AYERST's PROPOSED INDERENE TRIPLE COMPONENT COMBO NEEDS CLINICAL STUDY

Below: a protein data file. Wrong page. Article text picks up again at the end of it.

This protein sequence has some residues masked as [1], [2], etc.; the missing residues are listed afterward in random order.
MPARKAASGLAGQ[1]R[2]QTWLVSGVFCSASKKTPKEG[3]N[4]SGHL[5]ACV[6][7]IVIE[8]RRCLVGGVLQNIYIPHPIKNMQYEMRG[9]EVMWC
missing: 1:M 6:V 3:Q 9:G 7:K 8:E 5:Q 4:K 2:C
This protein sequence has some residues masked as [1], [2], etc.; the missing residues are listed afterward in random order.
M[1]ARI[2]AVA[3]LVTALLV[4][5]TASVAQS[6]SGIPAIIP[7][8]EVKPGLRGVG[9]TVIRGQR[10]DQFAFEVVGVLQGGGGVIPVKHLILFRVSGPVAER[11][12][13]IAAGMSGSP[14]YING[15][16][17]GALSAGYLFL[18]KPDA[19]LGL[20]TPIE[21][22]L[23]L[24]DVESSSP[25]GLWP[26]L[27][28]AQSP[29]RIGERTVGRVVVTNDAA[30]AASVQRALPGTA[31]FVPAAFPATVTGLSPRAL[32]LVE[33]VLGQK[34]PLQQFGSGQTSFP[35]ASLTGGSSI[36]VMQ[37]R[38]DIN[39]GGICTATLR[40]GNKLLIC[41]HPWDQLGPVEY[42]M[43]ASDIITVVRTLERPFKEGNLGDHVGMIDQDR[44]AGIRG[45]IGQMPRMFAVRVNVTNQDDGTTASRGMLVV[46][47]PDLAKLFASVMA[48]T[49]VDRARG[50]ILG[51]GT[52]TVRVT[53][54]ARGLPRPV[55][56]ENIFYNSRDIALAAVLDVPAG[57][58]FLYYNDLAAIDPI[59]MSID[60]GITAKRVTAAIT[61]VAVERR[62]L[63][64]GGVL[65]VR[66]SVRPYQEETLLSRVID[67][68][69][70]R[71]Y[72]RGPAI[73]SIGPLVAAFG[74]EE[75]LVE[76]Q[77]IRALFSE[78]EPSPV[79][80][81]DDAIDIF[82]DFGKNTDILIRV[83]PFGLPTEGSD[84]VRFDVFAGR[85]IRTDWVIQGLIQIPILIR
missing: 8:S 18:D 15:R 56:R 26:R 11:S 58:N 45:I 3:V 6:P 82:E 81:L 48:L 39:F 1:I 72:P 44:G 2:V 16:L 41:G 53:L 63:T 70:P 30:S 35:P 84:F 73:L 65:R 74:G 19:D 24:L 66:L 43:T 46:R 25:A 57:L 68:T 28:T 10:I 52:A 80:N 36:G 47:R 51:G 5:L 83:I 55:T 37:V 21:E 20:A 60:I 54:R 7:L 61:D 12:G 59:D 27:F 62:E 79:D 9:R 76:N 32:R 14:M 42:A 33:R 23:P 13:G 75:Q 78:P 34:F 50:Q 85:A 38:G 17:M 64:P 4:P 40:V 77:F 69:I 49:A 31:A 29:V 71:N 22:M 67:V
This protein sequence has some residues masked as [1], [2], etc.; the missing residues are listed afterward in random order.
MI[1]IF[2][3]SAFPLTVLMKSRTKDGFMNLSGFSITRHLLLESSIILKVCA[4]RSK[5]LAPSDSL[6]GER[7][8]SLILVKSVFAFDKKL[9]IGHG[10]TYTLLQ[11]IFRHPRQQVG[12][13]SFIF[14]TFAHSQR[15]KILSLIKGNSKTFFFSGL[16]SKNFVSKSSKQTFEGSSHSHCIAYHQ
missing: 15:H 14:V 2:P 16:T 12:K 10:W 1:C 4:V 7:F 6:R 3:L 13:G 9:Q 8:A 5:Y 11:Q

AYERST's PROPOSED INDERENE TRIPLE COMPONENT COMBO NEEDS CLINICAL STUDY to establish safety and efficacy, FDA told the firm in a May 16 letter. In denying Ayerst's ANDA suitability petition for the proposed combo product containing propranolol, hydrochlorothiazide and triamterene, FDA Office of Drug Standards Director Peter Rheinstein, MD, said that "investigations are necessary," and that "the new combination cannot be adequately evaluated . . . on the basis of the information required to be submitted in an abbreviated application." Ayerst's December 1985 petition asked that the proposed combination be evaluated in reference to either of two other products, Inderal LA (long acting propranolol) or Lederle/Mylan's Maxzide (hydrochlorothiazide and triamterene). FDA responded, however, that the ANDA/patent restoration act did not authorize comparisons of a combo product to single ingredients, not did it authorize the ANDA approval route for new combination products. Rheinstein told Ayerst that "if the listed drug referred to in the ANDA has only one active ingredient (i.e., if the petition is deemed to refer to Inderal LA), neither substitution nor addition of different active ingredients is permitted." He added that "if the listed drug referred to in the ANDA has more than one active ingredient (if the petition is deemed to refer to Maxzide), substitution of one active ingredient for another active ingredient may be permitted, but addition of a new active ingredient to the existing combination is not." Rheinstein said that the act requires that where a substitution is proposed for one active ingredient for another, the two ingredients are to be of the "same pharmacologic or therapeutic class . . . or expected to have the same therapeutic effect." He noted that "such a showing could not be made where an additional active ingredient is added to the existing active ingredients in a listed drug." Rheinstein stated that "while your proposed product does represent the combining of one 'listed' drug product with another 'listed' drug product, it also represents a new combination which has never been tested or approved. Because the new combination has never been approved, the interactions of the proposed active ingredients raise questions of clinical effectiveness and possible adverse effects. The effectiveness of the new combination cannot be established without data showing that there is no negative (or positive) interaction among the ingredients of the proposed combination."
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